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Increase in Mobile Fraud Outpaces Mobile Transaction Growth

According to a recent study from LexisNexis mobile commerce represents 14 percent of all transactions, but 21 percent of fraudulent transactions are attributed to the mobile channel. Meanwhile the value of fraud losses for mobile channel merchants quickly grew from 0.8 percent of revenue in 2013 to 1.36 percent of revenue in 2014.

According to estimates from Forrester Research, mobile payments will account for $67 billion in U.S. transactions in 2015, up from $52 billion in 2014 and $32 billion in 2013. While mobile transaction volume grew by nearly 63 percent from 2013 to 2014, the value of fraud losses for mobile channel merchants increased by 70 percent, from 80 cents to $1.36 per $100 in revenue, during this same time frame.

The estimates on mobile fraud growth come from the LexisNexis® True Cost of Fraud Mobile Study, which surveyed over 1,100 merchants and was performed by Javelin Strategy & Research. A hallmark of the True Cost of Fraud studies is the Fraud Multiplier (SM) which represents the total cost to an organization per one dollar in fraud losses taking into account the investigative costs, fees and other expenses in addition to lost products or services. Looking at only mobile purchases the Fraud Multiplier (SM) increased from $2.83 in 2013 to $3.34 last year. The Fraud Multiplier (SM) for mobile purchases now exceeds that of online purchases, which fell to $2.62 last year from $3.10 in 2013.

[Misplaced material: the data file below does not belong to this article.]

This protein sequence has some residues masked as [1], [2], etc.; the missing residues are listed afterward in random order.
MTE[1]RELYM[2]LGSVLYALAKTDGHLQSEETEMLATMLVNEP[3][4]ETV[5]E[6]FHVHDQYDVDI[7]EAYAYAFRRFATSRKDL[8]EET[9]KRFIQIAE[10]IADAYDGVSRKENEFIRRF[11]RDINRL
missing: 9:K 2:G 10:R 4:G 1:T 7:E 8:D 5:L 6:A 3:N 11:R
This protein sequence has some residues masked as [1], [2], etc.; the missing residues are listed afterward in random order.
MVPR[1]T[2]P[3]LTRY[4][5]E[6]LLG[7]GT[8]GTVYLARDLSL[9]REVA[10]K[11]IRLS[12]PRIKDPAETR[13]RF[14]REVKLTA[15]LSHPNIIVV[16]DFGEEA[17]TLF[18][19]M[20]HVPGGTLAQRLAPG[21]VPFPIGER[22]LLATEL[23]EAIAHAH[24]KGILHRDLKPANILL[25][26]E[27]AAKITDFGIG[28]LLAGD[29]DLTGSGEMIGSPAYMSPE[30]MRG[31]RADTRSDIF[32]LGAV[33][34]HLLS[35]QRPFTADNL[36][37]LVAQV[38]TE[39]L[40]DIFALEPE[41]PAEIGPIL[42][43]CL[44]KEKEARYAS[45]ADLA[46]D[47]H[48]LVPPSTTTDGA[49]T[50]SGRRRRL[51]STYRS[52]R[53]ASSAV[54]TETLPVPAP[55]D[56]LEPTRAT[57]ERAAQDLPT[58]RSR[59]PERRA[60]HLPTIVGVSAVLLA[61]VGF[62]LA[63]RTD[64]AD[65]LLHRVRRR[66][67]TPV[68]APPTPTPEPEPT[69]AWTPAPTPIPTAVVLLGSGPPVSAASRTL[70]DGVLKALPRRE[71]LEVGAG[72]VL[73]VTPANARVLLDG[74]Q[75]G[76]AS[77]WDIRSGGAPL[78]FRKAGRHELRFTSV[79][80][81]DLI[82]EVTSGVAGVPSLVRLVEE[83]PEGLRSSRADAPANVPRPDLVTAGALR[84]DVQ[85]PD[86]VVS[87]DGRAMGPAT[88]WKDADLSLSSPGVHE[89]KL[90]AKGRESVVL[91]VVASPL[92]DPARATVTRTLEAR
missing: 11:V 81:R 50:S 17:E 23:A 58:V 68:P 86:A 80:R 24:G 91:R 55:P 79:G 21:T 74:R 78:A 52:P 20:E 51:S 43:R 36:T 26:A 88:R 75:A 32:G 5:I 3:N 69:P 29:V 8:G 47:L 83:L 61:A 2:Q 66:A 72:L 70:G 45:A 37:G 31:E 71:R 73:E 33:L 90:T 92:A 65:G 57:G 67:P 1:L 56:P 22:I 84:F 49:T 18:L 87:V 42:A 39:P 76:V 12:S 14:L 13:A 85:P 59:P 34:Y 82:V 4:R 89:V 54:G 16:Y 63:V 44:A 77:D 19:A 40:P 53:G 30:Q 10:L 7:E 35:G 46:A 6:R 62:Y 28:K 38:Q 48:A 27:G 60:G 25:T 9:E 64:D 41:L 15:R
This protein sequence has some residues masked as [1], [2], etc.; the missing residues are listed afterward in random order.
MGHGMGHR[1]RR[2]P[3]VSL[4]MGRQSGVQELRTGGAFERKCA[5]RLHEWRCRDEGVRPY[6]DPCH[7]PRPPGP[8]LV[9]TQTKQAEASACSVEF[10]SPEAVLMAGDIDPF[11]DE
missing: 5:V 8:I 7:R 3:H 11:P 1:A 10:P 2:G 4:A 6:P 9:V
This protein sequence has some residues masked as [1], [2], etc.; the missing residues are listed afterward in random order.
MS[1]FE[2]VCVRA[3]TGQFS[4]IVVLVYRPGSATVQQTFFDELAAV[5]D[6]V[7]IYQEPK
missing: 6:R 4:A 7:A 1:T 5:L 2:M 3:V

There are several reasons contributing to the increased fraud losses in the mobile channel. For starters, fraudsters tend to target what is relatively new because new channels and payment methods tend to have more gaps and vulnerabilities. Another consideration is that merchants operating in the mobile channel tend to be operating in a higher total number of payment channels. According to the LexisNexis study, mCommerce merchants accept payments in 4.5 channels on average compared to 2.6 channels for all merchants. Although many merchants operate in both the traditional eCommerce and mobile commerce channels, fewer are taking measures to manage fraud effectively in each channel by tailoring risk strategies to each.

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